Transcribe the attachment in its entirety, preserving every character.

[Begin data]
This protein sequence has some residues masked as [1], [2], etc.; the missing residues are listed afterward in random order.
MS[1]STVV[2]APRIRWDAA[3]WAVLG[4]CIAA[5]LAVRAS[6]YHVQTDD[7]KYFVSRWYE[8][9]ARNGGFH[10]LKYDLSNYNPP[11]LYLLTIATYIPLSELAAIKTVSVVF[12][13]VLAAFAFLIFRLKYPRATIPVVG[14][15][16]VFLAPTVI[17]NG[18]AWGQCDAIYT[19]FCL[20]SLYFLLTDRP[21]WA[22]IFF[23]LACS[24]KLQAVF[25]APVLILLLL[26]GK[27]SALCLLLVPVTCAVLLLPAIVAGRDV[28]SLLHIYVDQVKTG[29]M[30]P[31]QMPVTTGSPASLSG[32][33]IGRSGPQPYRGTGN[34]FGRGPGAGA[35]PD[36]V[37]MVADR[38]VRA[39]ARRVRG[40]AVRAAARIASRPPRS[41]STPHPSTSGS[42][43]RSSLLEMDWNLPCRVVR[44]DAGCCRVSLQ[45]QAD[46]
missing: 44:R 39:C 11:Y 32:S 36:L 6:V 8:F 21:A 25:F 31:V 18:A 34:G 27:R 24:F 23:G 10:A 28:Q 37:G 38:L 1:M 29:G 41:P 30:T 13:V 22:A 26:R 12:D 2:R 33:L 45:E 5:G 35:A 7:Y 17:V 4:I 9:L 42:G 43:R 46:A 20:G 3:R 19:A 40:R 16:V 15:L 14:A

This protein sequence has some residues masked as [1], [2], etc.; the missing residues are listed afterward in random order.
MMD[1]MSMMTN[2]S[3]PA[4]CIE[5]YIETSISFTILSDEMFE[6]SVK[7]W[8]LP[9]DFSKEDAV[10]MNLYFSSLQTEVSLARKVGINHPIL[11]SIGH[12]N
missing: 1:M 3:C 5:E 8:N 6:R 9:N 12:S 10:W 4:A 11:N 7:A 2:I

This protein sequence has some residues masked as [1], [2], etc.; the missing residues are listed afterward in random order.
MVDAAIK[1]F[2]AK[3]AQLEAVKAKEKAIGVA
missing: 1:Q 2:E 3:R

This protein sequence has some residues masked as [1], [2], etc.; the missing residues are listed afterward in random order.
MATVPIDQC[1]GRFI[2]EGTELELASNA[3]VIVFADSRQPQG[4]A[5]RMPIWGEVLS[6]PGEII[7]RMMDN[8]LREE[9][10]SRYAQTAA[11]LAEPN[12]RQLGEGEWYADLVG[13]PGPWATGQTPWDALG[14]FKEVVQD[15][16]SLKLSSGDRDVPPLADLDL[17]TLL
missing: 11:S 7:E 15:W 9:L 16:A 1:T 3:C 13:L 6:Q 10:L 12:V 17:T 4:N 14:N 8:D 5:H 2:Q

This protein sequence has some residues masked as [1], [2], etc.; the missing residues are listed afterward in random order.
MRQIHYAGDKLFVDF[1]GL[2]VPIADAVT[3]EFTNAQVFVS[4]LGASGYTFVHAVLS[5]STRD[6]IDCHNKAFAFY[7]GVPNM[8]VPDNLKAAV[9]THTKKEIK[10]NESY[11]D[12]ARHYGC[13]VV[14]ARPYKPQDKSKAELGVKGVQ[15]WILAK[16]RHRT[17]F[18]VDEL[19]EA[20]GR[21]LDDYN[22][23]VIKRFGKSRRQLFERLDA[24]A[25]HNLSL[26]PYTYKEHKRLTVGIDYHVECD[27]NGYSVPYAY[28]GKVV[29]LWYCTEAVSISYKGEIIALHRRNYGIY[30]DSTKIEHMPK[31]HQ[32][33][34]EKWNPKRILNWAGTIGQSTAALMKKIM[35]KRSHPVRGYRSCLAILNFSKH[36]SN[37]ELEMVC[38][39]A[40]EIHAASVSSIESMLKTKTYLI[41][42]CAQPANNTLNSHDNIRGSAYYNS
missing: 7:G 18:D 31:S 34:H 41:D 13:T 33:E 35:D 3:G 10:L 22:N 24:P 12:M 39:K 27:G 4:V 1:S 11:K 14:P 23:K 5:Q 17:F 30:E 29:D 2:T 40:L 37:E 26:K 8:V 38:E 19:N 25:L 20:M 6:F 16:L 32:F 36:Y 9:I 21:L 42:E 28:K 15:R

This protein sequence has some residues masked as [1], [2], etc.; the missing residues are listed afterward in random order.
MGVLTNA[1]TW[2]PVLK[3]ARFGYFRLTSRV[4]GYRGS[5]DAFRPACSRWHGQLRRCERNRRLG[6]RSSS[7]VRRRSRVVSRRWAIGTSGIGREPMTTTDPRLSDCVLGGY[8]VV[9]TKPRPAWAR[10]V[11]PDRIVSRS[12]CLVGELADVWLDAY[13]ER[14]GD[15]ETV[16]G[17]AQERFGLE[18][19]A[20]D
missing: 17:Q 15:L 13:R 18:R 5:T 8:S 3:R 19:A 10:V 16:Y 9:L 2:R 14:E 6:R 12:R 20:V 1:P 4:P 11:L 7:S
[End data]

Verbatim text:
This protein sequence has some residues masked as [1], [2], etc.; the missing residues are listed afterward in random order.
MS[1]STVV[2]APRIRWDAA[3]WAVLG[4]CIAA[5]LAVRAS[6]YHVQTDD[7]KYFVSRWYE[8][9]ARNGGFH[10]LKYDLSNYNPP[11]LYLLTIATYIPLSELAAIKTVSVVF[12][13]VLAAFAFLIFRLKYPRATIPVVG[14][15][16]VFLAPTVI[17]NG[18]AWGQCDAIYT[19]FCL[20]SLYFLLTDRP[21]WA[22]IFF[23]LACS[24]KLQAVF[25]APVLILLLL[26]GK[27]SALCLLLVPVTCAVLLLPAIVAGRDV[28]SLLHIYVDQVKTG[29]M[30]P[31]QMPVTTGSPASLSG[32][33]IGRSGPQPYRGTGN[34]FGRGPGAGA[35]PD[36]V[37]MVADR[38]VRA[39]ARRVRG[40]AVRAAARIASRPPRS[41]STPHPSTSGS[42][43]RSSLLEMDWNLPCRVVR[44]DAGCCRVSLQ[45]QAD[46]
missing: 44:R 39:C 11:Y 32:S 36:L 6:V 8:F 21:A 25:F 31:V 18:A 34:G 27:R 24:F 23:G 10:A 28:Q 37:G 38:L 1:M 29:G 41:P 30:T 13:V 22:A 26:R 12:D 2:R 33:L 45:E 5:G 35:A 7:Y 17:V 4:I 9:L 42:G 43:R 46:A 20:G 3:R 19:A 40:R 16:V 15:L 14:A

This protein sequence has some residues masked as [1], [2], etc.; the missing residues are listed afterward in random order.
MMD[1]MSMMTN[2]S[3]PA[4]CIE[5]YIETSISFTILSDEMFE[6]SVK[7]W[8]LP[9]DFSKEDAV[10]MNLYFSSLQTEVSLARKVGINHPIL[11]SIGH[12]N
missing: 1:M 3:C 5:E 8:N 6:R 9:N 12:S 10:W 4:A 11:N 7:A 2:I

This protein sequence has some residues masked as [1], [2], etc.; the missing residues are listed afterward in random order.
MVDAAIK[1]F[2]AK[3]AQLEAVKAKEKAIGVA
missing: 1:Q 2:E 3:R

This protein sequence has some residues masked as [1], [2], etc.; the missing residues are listed afterward in random order.
MATVPIDQC[1]GRFI[2]EGTELELASNA[3]VIVFADSRQPQG[4]A[5]RMPIWGEVLS[6]PGEII[7]RMMDN[8]LREE[9][10]SRYAQTAA[11]LAEPN[12]RQLGEGEWYADLVG[13]PGPWATGQTPWDALG[14]FKEVVQD[15][16]SLKLSSGDRDVPPLADLDL[17]TLL
missing: 11:S 7:E 15:W 9:L 16:A 1:T 3:C 13:L 6:Q 10:L 12:V 17:T 4:N 14:N 8:D 5:H 2:Q

This protein sequence has some residues masked as [1], [2], etc.; the missing residues are listed afterward in random order.
MRQIHYAGDKLFVDF[1]GL[2]VPIADAVT[3]EFTNAQVFVS[4]LGASGYTFVHAVLS[5]STRD[6]IDCHNKAFAFY[7]GVPNM[8]VPDNLKAAV[9]THTKKEIK[10]NESY[11]D[12]ARHYGC[13]VV[14]ARPYKPQDKSKAELGVKGVQ[15]WILAK[16]RHRT[17]F[18]VDEL[19]EA[20]GR[21]LDDYN[22][23]VIKRFGKSRRQLFERLDA[24]A[25]HNLSL[26]PYTYKEHKRLTVGIDYHVECD[27]NGYSVPYAY[28]GKVV[29]LWYCTEAVSISYKGEIIALHRRNYGIY[30]DSTKIEHMPK[31]HQ[32][33][34]EKWNPKRILNWAGTIGQSTAALMKKIM[35]KRSHPVRGYRSCLAILNFSKH[36]SN[37]ELEMVC[38][39]A[40]EIHAASVSSIESMLKTKTYLI[41][42]CAQPANNTLNSHDNIRGSAYYNS
missing: 7:G 18:D 31:S 34:H 41:D 13:T 33:E 35:D 3:G 10:L 22:N 24:P 12:M 39:K 27:G 4:V 1:S 11:K 14:P 23:K 5:Q 17:F 30:E 29:D 2:T 40:L 37:E 26:K 8:V 38:E 19:N 25:L 20:M 6:F 16:L 32:F 36:Y 9:I 21:L 42:E 28:K 15:R

This protein sequence has some residues masked as [1], [2], etc.; the missing residues are listed afterward in random order.
MGVLTNA[1]TW[2]PVLK[3]ARFGYFRLTSRV[4]GYRGS[5]DAFRPACSRWHGQLRRCERNRRLG[6]RSSS[7]VRRRSRVVSRRWAIGTSGIGREPMTTTDPRLSDCVLGGY[8]VV[9]TKPRPAWAR[10]V[11]PDRIVSRS[12]CLVGELADVWLDAY[13]ER[14]GD[15]ETV[16]G[17]AQERFGLE[18][19]A[20]D
missing: 17:Q 15:L 13:R 18:R 5:T 8:S 3:R 19:A 10:V 16:Y 9:L 2:R 14:E 6:R 12:R 20:V 1:P 4:P 11:L 7:S